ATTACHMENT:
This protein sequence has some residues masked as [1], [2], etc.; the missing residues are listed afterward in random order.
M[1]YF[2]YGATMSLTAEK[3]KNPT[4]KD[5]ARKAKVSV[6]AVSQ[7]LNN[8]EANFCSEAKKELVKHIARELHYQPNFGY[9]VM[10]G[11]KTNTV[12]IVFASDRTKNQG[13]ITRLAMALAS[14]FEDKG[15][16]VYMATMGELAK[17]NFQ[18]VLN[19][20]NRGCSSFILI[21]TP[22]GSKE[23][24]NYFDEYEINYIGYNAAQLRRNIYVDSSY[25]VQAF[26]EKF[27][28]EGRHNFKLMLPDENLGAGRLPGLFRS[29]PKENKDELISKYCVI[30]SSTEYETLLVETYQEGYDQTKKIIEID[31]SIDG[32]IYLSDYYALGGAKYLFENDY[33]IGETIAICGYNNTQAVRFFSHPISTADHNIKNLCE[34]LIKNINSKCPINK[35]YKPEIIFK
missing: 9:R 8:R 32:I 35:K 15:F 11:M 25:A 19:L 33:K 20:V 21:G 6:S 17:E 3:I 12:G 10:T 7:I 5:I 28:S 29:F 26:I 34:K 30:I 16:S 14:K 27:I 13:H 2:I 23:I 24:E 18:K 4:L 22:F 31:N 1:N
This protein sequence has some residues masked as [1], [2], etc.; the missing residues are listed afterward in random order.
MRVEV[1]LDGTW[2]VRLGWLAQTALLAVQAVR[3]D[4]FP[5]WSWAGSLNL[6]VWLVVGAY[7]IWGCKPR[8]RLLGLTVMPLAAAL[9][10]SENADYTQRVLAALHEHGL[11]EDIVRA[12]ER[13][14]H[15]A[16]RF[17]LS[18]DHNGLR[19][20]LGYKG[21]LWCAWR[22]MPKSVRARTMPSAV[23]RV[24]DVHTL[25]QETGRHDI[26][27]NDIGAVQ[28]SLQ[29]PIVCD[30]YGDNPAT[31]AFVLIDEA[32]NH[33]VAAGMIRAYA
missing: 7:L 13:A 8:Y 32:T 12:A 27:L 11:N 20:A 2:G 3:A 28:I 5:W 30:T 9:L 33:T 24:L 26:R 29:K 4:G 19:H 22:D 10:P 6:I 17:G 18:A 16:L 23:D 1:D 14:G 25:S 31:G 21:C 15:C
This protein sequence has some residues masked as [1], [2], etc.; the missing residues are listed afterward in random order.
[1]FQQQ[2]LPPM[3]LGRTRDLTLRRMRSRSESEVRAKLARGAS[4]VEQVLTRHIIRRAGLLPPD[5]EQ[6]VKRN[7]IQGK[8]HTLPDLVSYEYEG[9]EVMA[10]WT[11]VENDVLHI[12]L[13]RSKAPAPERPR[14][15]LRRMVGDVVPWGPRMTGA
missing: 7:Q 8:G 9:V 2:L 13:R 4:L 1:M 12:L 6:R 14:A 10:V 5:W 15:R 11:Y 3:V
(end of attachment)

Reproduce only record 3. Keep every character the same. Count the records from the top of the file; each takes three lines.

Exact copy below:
This protein sequence has some residues masked as [1], [2], etc.; the missing residues are listed afterward in random order.
[1]FQQQ[2]LPPM[3]LGRTRDLTLRRMRSRSESEVRAKLARGAS[4]VEQVLTRHIIRRAGLLPPD[5]EQ[6]VKRN[7]IQGK[8]HTLPDLVSYEYEG[9]EVMA[10]WT[11]VENDVLHI[12]L[13]RSKAPAPERPR[14][15]LRRMVGDVVPWGPRMTGA
missing: 7:Q 8:G 9:V 2:L 13:R 4:L 1:M 12:L 6:R 14:A 10:V 5:W 15:R 11:Y 3:V